In the U.S., we’re annoyed that we can’t go to our favorite restaurants, or that we have to wear these darn uncomfortable masks. In other countries, people are struggling to eat. The dramatic drop in global trade and falling demand for natural resources are having devastating effects on the people living in poor nations.
We’re going backward.
The World Bank estimates another 88 million to 115 million people will fall into extreme poverty this year, and that the number could grow to 150 million next year. Extreme poverty is defined as living on less than $1.90 per day.
If the estimates are correct, then it would mean around 9.2% of the world’s population living at that level, about the same percentage as in 2017. This would be the first time that we’ve gone backward in two decades.
Last year the World Bank estimated that just 8.4% of the world population was in extreme poverty, and it forecast the rate to drop to 7.5% by 2021, which was before COVID-19.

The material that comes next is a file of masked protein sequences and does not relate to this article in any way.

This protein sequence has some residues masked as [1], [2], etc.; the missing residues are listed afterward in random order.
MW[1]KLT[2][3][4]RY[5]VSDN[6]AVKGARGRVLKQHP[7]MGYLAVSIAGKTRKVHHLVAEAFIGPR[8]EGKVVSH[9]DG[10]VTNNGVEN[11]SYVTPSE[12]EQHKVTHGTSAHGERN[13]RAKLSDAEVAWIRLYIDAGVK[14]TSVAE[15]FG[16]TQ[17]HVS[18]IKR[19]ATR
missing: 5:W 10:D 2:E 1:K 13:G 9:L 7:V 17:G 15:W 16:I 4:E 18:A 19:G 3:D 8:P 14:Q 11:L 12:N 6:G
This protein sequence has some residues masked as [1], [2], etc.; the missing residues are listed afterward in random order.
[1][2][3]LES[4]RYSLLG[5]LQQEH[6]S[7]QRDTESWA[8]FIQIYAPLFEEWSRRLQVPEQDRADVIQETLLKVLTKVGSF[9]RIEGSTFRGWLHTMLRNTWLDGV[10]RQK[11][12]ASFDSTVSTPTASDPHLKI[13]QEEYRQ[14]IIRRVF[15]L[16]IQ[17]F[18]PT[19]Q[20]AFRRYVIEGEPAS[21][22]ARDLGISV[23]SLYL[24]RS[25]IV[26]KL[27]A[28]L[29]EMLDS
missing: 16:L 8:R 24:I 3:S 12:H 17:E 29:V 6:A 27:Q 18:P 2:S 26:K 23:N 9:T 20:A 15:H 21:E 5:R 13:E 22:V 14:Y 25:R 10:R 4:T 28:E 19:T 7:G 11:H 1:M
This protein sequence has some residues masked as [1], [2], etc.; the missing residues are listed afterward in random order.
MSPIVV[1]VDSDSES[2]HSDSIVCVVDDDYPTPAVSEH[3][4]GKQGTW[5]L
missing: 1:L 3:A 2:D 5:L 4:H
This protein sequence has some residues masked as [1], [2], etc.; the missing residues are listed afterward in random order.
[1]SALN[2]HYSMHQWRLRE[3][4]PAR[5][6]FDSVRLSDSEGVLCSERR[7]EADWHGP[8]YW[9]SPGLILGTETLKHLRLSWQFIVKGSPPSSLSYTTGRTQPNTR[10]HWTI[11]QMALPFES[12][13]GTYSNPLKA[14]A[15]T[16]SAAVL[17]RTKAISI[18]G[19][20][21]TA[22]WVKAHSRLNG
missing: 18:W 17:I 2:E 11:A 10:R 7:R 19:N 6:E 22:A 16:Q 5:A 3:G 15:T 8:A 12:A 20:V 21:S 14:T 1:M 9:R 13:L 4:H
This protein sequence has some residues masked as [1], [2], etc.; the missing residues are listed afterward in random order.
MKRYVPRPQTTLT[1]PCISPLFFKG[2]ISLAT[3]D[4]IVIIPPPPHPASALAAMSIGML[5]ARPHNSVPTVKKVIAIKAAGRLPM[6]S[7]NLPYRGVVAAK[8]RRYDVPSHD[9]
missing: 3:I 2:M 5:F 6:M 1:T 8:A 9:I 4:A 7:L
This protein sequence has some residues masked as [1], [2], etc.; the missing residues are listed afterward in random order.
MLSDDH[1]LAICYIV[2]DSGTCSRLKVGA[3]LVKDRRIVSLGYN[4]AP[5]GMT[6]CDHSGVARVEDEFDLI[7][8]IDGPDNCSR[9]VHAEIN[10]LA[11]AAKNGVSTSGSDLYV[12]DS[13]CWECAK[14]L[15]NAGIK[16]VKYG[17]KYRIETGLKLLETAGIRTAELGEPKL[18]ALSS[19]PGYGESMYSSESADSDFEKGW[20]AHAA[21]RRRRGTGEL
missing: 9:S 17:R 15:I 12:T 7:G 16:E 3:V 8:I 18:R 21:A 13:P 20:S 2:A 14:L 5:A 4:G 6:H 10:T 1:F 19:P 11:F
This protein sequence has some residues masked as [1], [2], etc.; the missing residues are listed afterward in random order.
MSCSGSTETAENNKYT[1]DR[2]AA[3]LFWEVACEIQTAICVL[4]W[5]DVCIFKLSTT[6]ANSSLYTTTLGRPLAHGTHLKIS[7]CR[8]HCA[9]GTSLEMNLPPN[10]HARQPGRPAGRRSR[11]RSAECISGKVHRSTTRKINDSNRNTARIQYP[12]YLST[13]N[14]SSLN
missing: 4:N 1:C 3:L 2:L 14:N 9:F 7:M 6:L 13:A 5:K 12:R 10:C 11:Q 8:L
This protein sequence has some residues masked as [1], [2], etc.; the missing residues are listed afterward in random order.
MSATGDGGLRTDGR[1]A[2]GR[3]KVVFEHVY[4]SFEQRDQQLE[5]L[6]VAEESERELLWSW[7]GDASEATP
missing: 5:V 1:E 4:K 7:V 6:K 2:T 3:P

World Bank President David Malpass said in a statement:
“The pandemic and global recession may cause over 1.4% of the world’s population to fall into extreme poverty.”
The problem isn’t confined to rural areas. The Bank found that many urban dwellers have been thrown into extreme poverty as jobs dry up from coronavirus lockdowns and reduced demand. The highest concentration of extreme poverty exists in Sub Saharan Africa.